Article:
Action Alert

The Tax Plan: Congressional Leaders and White House Set Agenda

The Tax Plan: Congressional Leaders and White House Set Agenda
At the march for racial and economic justice during Assembly 2014 in Louisville, Ky.

The Senate has now passed its version of a tax reform bill. While all components have not been made public, what has been revealed leaves no doubt that both the Senate and the House tax bills will hurt millions of women and children.

Cuts and Tax Credits

A major element in both the House and Senate is a cut to the corporate tax rate from 35 percent to 20 percent, which proponents say would help make American companies more competitive in international markets. Corporations will also gain new, more favorable treatment of income earned abroad. Wealthy individuals, who tend to earn a disproportionate share of their income from capital, will also benefit from cuts to the corporate rate, which is largely a tax on capital.

Changes to deductions and tax credits are going to have the greatest impact on individual earners in the proposed tax bills. One major change will eliminate individuals’ ability to deduct state and local taxes. A largely positive change will be the doubling of the standard deduction to $12,000 for individuals and $24,000 for married couples. The House also plans to consolidate tax brackets, and while some lower income individuals may benefit from this, the impact on middle income workers is unclear. One big change that the House and Senate proposals handle differently is the estate tax, which only impacts the wealthiest Americans (about 5,460 estates will owe the tax this year). The Senate seeks to double the exemption amount, while the House bill also proposes to eliminate the tax altogether by 2024.

Increasing Inequality

Both bills claim to promote economic growth by decreasing the tax burden on businesses and wealthy individuals. The assumption is they will then hire more workers or raise workers’ wages, thereby encouraging spending and stimulating the economy. Historically, such predicated economic growth has rarely resulted to the degree predicted by its proponents; in fact, such policies have arguably contributed to the current extremes of wealth inequality that currently plague the U.S. Businesses often do not reinvest in ways that benefit their workers, and the wealthy tend to save their money or reinvest in capital.

tax cuts

There is no reason to believe that economic inequality would decline under the proposed tax plans. Furthermore, the elimination of certain deductions do not appear to be offset by benefit increases elsewhere, and with the Child Tax Credit’s minimum income level raised, very poor families with children are especially impacted.

Cuts in Programs

Paying for the proposed cuts threatens middle and low-income families due to cuts in benefit programs. To enact their proposals as written, Congress would have to reduce current spending in order to avoid substantially increasing the budget deficit. Many of these cuts would likely come from programs such as Medicaid, SNAP and college financial aid (e.g. Pell Grants), as well as other important programs. In addition, the Senate has proposed the repeal of the Affordable Care Act individual mandate. Eliminating the mandate is expected to cause the insurance marketplaces to function worse than they did before, and premiums to increase. This could lead to millions of Americans losing affordable medical insurance.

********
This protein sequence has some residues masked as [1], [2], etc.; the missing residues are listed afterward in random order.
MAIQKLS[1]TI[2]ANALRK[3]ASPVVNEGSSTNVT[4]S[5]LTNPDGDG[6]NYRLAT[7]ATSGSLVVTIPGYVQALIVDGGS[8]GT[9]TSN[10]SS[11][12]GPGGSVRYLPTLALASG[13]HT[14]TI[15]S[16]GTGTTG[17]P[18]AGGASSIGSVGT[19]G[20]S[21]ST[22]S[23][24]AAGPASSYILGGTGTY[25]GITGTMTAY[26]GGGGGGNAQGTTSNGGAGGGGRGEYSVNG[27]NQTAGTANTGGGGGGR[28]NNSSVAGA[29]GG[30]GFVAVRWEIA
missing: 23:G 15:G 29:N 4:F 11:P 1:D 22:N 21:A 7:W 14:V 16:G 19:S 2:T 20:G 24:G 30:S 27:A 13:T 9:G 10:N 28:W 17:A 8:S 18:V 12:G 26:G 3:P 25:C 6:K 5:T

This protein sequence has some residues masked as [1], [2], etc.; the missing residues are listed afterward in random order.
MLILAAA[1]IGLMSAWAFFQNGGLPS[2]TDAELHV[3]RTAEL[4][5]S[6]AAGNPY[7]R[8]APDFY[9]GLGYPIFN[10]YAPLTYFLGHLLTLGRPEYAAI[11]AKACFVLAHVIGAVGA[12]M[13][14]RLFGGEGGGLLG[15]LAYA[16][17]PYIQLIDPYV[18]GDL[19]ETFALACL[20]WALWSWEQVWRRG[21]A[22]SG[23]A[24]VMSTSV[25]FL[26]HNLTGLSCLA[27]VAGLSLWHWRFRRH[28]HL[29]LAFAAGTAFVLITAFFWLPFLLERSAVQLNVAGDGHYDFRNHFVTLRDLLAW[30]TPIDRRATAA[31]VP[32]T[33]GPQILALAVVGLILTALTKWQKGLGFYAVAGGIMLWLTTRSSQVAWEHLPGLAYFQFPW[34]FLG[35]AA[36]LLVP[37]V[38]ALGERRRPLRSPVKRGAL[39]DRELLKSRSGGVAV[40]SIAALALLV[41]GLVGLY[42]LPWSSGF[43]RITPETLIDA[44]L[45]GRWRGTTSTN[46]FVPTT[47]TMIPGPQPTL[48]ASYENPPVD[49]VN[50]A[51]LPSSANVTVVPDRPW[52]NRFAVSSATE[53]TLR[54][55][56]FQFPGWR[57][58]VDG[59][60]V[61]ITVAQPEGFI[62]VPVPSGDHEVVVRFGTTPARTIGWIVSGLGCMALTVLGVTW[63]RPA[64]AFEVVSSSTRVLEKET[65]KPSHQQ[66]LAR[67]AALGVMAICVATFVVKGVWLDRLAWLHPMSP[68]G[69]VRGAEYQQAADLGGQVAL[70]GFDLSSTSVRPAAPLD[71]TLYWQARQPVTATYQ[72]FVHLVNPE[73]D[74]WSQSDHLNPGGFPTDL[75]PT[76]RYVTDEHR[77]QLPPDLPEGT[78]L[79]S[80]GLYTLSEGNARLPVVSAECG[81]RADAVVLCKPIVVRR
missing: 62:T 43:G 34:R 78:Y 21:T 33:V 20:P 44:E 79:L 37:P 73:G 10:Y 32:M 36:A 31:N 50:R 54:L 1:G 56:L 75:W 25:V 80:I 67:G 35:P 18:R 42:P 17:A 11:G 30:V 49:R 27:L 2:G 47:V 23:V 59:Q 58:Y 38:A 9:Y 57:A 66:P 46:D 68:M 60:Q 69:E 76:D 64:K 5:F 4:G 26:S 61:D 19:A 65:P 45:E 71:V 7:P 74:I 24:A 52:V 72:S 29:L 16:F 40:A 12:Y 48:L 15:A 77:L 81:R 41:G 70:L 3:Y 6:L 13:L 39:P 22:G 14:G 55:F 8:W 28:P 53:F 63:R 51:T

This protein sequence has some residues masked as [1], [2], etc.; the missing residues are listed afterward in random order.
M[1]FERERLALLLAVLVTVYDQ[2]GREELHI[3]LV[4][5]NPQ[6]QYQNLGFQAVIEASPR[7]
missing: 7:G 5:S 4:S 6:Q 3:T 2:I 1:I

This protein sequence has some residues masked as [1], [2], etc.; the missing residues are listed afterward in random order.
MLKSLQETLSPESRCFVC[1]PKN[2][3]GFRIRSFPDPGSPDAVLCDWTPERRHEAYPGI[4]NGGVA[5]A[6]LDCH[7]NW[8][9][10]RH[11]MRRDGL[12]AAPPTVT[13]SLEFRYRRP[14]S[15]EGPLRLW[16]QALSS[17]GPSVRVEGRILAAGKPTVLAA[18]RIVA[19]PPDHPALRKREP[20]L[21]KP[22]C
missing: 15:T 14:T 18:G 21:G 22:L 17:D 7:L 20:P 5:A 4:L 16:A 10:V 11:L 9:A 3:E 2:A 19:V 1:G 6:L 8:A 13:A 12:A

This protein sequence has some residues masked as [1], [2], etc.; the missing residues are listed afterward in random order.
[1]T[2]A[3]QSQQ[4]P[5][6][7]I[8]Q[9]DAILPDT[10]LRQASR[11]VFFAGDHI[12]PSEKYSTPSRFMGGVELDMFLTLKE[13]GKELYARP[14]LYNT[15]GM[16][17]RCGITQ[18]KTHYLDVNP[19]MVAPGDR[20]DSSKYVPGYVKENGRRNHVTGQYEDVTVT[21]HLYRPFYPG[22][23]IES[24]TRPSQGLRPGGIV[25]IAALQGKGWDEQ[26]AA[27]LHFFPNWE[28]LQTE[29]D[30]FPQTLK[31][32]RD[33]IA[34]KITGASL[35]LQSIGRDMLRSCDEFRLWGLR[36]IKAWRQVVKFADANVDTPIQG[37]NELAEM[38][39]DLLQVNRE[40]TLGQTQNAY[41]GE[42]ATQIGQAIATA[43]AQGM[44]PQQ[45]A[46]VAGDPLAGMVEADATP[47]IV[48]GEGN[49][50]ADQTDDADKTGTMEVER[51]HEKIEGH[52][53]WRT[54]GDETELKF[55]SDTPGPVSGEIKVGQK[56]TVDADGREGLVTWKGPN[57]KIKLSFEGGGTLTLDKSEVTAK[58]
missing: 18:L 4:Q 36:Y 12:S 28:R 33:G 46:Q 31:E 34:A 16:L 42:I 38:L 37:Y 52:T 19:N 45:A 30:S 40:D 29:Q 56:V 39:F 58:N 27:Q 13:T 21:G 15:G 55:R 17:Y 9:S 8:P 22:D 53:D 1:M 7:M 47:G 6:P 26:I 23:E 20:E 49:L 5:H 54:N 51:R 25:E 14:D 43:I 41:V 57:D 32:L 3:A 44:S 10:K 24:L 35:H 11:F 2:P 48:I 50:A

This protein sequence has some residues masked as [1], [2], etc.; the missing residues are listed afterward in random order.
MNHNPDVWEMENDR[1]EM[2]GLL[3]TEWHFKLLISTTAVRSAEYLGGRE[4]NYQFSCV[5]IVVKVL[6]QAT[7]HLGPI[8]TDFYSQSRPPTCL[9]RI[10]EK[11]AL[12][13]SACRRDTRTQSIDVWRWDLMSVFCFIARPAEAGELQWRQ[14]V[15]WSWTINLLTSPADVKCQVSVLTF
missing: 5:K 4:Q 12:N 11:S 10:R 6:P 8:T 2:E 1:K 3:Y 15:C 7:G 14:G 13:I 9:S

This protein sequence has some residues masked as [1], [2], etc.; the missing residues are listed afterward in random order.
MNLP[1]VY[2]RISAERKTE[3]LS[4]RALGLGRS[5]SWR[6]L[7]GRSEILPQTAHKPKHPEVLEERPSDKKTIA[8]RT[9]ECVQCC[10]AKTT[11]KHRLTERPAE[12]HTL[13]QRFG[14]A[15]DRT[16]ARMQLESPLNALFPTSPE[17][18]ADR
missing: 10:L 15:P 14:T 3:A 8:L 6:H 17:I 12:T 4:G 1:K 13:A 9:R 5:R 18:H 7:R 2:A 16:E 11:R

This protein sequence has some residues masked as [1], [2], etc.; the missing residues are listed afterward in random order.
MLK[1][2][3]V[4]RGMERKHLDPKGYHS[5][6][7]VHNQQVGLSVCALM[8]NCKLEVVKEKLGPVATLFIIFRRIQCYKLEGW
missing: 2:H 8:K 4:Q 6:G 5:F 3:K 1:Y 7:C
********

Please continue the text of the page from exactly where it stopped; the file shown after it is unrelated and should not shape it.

Women and Children

With the possible cuts in Medicaid, SNAP, child care and job training, women and their families will be especially hard hit. In addition, cuts to health insurance programs may cause children to lose their health insurance, and with the loss in programs, poor families could be driven even deeper into poverty. And low-income college students who are trying to increase their chances for a better future are facing a reduction in grants for their education.

The true effects of the Congressional Republicans’ tax proposals as they now stand will be to further increase the already unacceptable levels of income inequality in the U.S. The likelihood of cuts to important programs in order to offset the revenue losses in the budget will undoubtedly adversely impact Americans who have less to give. As they currently stand, these bills represent a failure to combat economic inequality and unrestrained wealth, posing a danger to the already frayed safety net for those most vulnerable in our society.

Posted or updated: 11/29/2017 12:00:00 AM
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Suggested Pages:

*Action Alerts

*Economic Inequality

There is still TIME to ACT:

The Senate and House leaders will appoint members to a Conference Committee, to negotiate a final bill based upon the onerous bills passed by each chamber. Let's ACT to make sure a harmful tax bill never becomes law.

Contact your Congressional representatives and tell them you say NO to a tax bill that fails to protect women, and families, and workes, but which succeeds in filling the pockets of the wealthy.



Read More:


  • Read Chapter 163. IV. The Economic Community in The Book of Resolutions of The United Methodist Church.
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